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AUSTRALIAN SUBMARINE INSTITUTE AUSTRALIA’S FUTURE SUBMARINE CAPABILITY-THE WAY AHEAD VADM JAY DONNELLY, USN COMMANDER, NAVAL SUBMARINE FORCES

I appreciate the kind introduction and warm welcome that I have received here in Canberra. It is truly my honor to participate in this wonderful venue for sharing innovative ideas about the future of submarines.

Thank you to Rear Admiral (Ret) Peter Briggs for the invitation to speak this morning. Also, thanks to the many others who have worked so hard to put together this well organized and impressive conference.

I 00 years ago, The United States Navy’s Great White Fleet visited Sydney, Melbourne and Albany. This was a historically significant event for both of our countries and planted the seed for what has blossomed into a robust and important alliance between our two nations.

When the fleet entered Sydney Harbor on August 20th, 1908, they were enthusiastically welcomed. Some accounts say that liberty was so good in Sydney that at the planned time for their departure, almost 100 sailors failed to report.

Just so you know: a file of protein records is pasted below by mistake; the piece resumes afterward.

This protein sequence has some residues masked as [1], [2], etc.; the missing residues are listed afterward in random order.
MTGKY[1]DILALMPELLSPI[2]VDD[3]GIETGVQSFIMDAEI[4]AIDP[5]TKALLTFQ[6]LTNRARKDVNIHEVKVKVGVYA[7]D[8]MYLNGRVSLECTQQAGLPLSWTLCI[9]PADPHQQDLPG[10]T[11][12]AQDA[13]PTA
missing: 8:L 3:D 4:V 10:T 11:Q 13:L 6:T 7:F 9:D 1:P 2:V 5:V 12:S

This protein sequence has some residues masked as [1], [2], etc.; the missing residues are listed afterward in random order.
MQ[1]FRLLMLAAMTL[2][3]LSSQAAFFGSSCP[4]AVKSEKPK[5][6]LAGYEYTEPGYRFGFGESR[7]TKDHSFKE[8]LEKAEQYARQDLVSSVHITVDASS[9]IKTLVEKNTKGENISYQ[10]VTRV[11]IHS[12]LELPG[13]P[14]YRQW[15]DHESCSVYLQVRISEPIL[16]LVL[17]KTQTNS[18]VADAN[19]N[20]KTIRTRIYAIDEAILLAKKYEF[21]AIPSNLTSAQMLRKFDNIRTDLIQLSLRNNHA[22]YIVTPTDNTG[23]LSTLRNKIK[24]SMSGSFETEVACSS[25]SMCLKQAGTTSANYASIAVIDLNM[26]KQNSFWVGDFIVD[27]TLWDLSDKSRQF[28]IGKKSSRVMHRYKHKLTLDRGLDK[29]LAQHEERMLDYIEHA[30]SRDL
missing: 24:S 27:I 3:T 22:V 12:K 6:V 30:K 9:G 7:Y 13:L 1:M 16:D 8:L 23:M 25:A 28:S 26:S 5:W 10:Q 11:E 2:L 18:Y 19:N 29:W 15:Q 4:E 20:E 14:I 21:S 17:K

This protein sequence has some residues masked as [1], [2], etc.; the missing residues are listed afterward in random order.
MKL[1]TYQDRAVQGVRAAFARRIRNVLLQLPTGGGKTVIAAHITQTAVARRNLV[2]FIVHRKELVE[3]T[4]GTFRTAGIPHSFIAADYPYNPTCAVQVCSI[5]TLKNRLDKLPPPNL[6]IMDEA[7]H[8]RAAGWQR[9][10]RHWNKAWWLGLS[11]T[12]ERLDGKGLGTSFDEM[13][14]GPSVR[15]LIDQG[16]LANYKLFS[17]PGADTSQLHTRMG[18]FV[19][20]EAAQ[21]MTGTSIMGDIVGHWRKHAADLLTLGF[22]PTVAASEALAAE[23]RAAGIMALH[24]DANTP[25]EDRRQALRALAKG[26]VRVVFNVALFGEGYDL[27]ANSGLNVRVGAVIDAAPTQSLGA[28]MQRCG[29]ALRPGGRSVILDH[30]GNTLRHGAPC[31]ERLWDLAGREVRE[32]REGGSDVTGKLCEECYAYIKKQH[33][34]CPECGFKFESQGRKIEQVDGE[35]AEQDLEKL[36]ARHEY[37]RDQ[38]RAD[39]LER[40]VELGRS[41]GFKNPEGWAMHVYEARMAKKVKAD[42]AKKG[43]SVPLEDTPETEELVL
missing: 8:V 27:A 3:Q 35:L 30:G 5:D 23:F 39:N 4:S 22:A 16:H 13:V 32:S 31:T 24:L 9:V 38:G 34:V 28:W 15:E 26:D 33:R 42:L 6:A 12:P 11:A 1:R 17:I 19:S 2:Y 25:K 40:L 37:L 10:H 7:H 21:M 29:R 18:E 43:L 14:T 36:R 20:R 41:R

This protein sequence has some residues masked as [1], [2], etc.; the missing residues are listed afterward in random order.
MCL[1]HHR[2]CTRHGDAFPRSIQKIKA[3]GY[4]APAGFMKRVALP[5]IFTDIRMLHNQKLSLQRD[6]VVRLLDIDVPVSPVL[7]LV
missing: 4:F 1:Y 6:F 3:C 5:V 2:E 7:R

I too have been graciously welcomed and entertained this week from the moment I arrived and my staff may have a difficult time locating me when it is time to leave Canberra later this week.

During the one hundred years after the last ship of the Great White Fleet departed Albany’s Princess Royal Harbour, our two Nations and Navies have cultivated a close and lasting partnership that is extremely important to the future of the United States, Australia and the entire Western Pacific Region.

My experience as Chief of Staff, U.S. 71h Fleet, Commander Submarine Group 7 in Yokosuka, Japan, and Deputy Commander U.S. Pacific Fleet have provided me with some insight into issues that we will face in this important part of the world in the 2025 to 2050 timeframe. During my discussion today, I will focus on 3 main points.

  • First-My Nation’s new Maritime Strategy will require strong international relationships, such as we enjoy with Australia, to prevent wars and provide regional stability.
  • Second-The Western Pacific is of significant global importance. The military advancements of the Chinese and the lack of transparency of their intentions arc of concern and bear close watching.
  • Third-And most important to my discussion today, Australia and your Submarine Force is and will continue to be critical to the stability of this region

During my tours in the Western Pacific, I became very familiar with the close relationship that my Navy shares with the Royal Australian Navy, especially our Submarine Forces. Many of my Commanding Officers get the opportunity during their preparation for command to train on your submarines with your crews. Each year a group of Perspective Commanding Officers (or PCOs) spend 3 weeks operating with Collins Class submarines, alternating years between the western Australia exercise areas and Hawaiian operating areas.